If you are an international athlete, you may want to immigrate to the United States to broaden your horizons and gain better opportunities as well as specialized training. Depending on your situation and your needs, you may be able to get the right visa so that you can extend your stay in the U.S. legally.
However, this process can take a lot of time, and it can be very complex. Make sure that you have a good grasp of how the law applies to your situation and that you take early and proactive action to apply for the right visa or permit for you. The following are some possible ways that athletes from overseas can extend their stay in the U.S.
Optional Practical Training (OPT) as a recent graduate
If you graduated from a United States university, it is likely that you will qualify for OPT. This means that following graduation, you will be able to live and work in the U.S. for up to 12 months. This could enable you to have the time to widen your network in the United States and potentially gain a sponsor.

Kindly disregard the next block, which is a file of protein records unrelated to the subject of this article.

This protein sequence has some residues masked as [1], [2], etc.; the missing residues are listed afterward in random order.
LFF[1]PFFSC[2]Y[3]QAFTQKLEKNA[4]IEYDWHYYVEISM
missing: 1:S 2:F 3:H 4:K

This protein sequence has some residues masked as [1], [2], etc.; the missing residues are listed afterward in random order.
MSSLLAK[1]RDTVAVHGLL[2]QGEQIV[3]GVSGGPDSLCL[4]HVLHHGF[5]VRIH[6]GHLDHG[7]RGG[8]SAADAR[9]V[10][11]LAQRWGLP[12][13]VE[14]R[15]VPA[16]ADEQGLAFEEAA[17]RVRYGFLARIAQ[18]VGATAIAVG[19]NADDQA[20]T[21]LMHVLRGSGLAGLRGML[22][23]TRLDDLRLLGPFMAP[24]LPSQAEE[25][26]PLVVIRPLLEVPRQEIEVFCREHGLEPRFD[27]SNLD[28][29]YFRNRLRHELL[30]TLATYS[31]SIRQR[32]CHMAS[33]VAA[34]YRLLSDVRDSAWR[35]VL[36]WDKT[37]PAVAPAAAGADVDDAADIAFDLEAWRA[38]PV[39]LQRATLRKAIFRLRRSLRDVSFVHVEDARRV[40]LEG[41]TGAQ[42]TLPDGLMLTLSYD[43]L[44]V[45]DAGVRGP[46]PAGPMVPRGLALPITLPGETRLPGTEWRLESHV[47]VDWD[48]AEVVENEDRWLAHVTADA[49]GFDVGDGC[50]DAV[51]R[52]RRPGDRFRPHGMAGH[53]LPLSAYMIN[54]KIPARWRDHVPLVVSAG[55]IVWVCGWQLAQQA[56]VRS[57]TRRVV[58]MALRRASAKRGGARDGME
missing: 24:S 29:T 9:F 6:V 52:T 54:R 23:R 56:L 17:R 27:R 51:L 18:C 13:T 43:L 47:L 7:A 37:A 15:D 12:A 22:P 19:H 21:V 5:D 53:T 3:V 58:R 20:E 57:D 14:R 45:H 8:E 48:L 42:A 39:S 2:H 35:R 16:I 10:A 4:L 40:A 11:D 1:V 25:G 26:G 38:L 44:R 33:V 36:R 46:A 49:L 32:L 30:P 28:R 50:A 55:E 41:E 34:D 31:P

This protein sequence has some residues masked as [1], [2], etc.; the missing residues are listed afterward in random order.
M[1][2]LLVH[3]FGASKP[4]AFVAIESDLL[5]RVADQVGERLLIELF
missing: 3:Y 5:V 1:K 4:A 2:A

Immigrate as a professional athlete
If you are recognized as an international level of performance or you are a professional athlete, you may be able to qualify for a P-1A athlete visa so that you can temporarily live and work in the U.S.
Adult athletes who want to compete professionally
If you are over the age of 18 and an aspiring professional athlete, you may encounter some problems gaining a visa, because you will likely not qualify for the P-1A visa or a student visa. One option is to come to the US for 90 days using a visa waiver, or using a B-1 or B-2 visa.
If you are an aspiring athlete and you want to stay for a long period in the US, make sure that you understand the options available to you so that you can make the right choice.